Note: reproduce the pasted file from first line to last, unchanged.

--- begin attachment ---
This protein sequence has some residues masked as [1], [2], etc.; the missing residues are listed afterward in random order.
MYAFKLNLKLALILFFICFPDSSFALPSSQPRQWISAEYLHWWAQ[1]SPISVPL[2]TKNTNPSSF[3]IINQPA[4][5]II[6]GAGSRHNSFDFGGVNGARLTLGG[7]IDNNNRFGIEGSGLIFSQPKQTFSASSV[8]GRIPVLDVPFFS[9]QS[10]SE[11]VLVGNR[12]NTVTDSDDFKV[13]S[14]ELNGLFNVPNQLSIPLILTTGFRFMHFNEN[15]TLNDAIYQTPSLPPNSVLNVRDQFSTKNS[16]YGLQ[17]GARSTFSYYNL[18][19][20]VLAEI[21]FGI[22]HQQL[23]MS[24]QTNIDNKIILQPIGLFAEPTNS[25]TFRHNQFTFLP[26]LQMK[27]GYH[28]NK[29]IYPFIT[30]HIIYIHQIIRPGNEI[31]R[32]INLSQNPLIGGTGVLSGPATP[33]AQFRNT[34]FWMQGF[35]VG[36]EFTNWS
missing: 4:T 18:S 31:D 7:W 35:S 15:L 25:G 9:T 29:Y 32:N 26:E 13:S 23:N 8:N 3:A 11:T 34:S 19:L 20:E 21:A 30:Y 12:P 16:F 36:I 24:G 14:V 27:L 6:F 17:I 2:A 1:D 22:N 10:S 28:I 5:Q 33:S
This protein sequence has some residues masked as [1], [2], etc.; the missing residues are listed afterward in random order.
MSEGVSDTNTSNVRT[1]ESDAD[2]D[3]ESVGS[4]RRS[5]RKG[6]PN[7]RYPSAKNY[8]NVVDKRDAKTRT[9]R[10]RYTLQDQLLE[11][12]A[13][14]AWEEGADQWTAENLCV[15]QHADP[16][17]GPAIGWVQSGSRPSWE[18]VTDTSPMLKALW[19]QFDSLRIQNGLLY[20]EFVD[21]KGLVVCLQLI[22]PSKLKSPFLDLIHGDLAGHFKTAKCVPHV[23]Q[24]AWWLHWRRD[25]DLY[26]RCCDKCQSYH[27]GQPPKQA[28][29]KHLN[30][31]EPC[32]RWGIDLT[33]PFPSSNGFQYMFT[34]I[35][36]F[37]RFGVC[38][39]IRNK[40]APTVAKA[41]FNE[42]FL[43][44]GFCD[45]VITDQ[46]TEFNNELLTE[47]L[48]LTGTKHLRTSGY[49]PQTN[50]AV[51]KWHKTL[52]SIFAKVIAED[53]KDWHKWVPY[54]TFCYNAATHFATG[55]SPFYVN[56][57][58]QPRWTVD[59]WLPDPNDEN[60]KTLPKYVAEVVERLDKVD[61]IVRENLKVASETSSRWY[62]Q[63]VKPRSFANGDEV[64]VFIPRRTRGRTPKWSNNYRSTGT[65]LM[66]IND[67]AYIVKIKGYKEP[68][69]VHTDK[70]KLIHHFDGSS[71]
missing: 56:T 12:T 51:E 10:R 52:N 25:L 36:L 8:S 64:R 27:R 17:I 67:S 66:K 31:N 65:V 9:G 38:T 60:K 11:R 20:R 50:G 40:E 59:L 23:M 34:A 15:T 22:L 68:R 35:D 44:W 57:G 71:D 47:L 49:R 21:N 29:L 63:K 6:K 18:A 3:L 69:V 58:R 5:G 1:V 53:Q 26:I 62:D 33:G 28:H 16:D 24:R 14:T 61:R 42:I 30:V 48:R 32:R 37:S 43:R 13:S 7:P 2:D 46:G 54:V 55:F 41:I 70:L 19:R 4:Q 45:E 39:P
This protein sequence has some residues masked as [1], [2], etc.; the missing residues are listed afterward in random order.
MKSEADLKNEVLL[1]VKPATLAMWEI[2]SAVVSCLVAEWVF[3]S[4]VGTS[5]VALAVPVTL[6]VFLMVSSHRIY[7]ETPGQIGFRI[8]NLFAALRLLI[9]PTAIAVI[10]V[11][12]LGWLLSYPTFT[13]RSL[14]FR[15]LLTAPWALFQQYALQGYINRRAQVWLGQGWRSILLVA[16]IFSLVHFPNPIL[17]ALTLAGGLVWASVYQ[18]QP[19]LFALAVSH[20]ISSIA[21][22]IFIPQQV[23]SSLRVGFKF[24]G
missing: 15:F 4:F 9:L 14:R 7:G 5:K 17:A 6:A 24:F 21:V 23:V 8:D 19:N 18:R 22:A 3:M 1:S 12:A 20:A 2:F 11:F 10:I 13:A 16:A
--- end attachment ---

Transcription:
This protein sequence has some residues masked as [1], [2], etc.; the missing residues are listed afterward in random order.
MYAFKLNLKLALILFFICFPDSSFALPSSQPRQWISAEYLHWWAQ[1]SPISVPL[2]TKNTNPSSF[3]IINQPA[4][5]II[6]GAGSRHNSFDFGGVNGARLTLGG[7]IDNNNRFGIEGSGLIFSQPKQTFSASSV[8]GRIPVLDVPFFS[9]QS[10]SE[11]VLVGNR[12]NTVTDSDDFKV[13]S[14]ELNGLFNVPNQLSIPLILTTGFRFMHFNEN[15]TLNDAIYQTPSLPPNSVLNVRDQFSTKNS[16]YGLQ[17]GARSTFSYYNL[18][19][20]VLAEI[21]FGI[22]HQQL[23]MS[24]QTNIDNKIILQPIGLFAEPTNS[25]TFRHNQFTFLP[26]LQMK[27]GYH[28]NK[29]IYPFIT[30]HIIYIHQIIRPGNEI[31]R[32]INLSQNPLIGGTGVLSGPATP[33]AQFRNT[34]FWMQGF[35]VG[36]EFTNWS
missing: 4:T 18:S 31:D 7:W 35:S 15:L 25:G 9:T 29:Y 32:N 26:E 13:S 23:N 8:N 3:A 11:T 34:S 19:L 20:E 21:A 30:Y 12:P 16:F 36:I 24:G 14:V 27:L 6:F 17:I 2:A 1:D 22:N 10:S 28:I 5:Q 33:S
This protein sequence has some residues masked as [1], [2], etc.; the missing residues are listed afterward in random order.
MSEGVSDTNTSNVRT[1]ESDAD[2]D[3]ESVGS[4]RRS[5]RKG[6]PN[7]RYPSAKNY[8]NVVDKRDAKTRT[9]R[10]RYTLQDQLLE[11][12]A[13][14]AWEEGADQWTAENLCV[15]QHADP[16][17]GPAIGWVQSGSRPSWE[18]VTDTSPMLKALW[19]QFDSLRIQNGLLY[20]EFVD[21]KGLVVCLQLI[22]PSKLKSPFLDLIHGDLAGHFKTAKCVPHV[23]Q[24]AWWLHWRRD[25]DLY[26]RCCDKCQSYH[27]GQPPKQA[28][29]KHLN[30][31]EPC[32]RWGIDLT[33]PFPSSNGFQYMFT[34]I[35][36]F[37]RFGVC[38][39]IRNK[40]APTVAKA[41]FNE[42]FL[43][44]GFCD[45]VITDQ[46]TEFNNELLTE[47]L[48]LTGTKHLRTSGY[49]PQTN[50]AV[51]KWHKTL[52]SIFAKVIAED[53]KDWHKWVPY[54]TFCYNAATHFATG[55]SPFYVN[56][57][58]QPRWTVD[59]WLPDPNDEN[60]KTLPKYVAEVVERLDKVD[61]IVRENLKVASETSSRWY[62]Q[63]VKPRSFANGDEV[64]VFIPRRTRGRTPKWSNNYRSTGT[65]LM[66]IND[67]AYIVKIKGYKEP[68][69]VHTDK[70]KLIHHFDGSS[71]
missing: 56:T 12:T 51:E 10:R 52:N 25:L 36:L 8:S 64:R 27:R 17:I 67:S 66:K 31:N 65:V 9:G 38:T 60:K 11:R 20:R 50:G 40:E 59:L 23:M 34:A 15:T 22:L 68:R 35:D 44:W 57:G 71:D 47:L 49:R 21:N 29:L 63:K 6:K 18:A 3:L 69:V 58:R 5:G 1:V 53:Q 26:I 62:D 33:G 28:H 16:D 24:R 14:T 61:R 42:I 30:V 48:R 32:R 37:S 43:R 13:S 7:P 2:D 46:G 54:V 55:F 41:I 70:L 19:R 4:Q 45:E 39:P
This protein sequence has some residues masked as [1], [2], etc.; the missing residues are listed afterward in random order.
MKSEADLKNEVLL[1]VKPATLAMWEI[2]SAVVSCLVAEWVF[3]S[4]VGTS[5]VALAVPVTL[6]VFLMVSSHRIY[7]ETPGQIGFRI[8]NLFAALRLLI[9]PTAIAVI[10]V[11][12]LGWLLSYPTFT[13]RSL[14]FR[15]LLTAPWALFQQYALQGYINRRAQVWLGQGWRSILLVA[16]IFSLVHFPNPIL[17]ALTLAGGLVWASVYQ[18]QP[19]LFALAVSH[20]ISSIA[21][22]IFIPQQV[23]SSLRVGFKF[24]G
missing: 15:F 4:F 9:L 14:R 7:G 5:K 17:A 6:A 24:F 21:V 23:V 8:D 19:N 18:R 22:A 3:M 1:S 12:A 20:A 2:F 11:F 10:I 13:A 16:A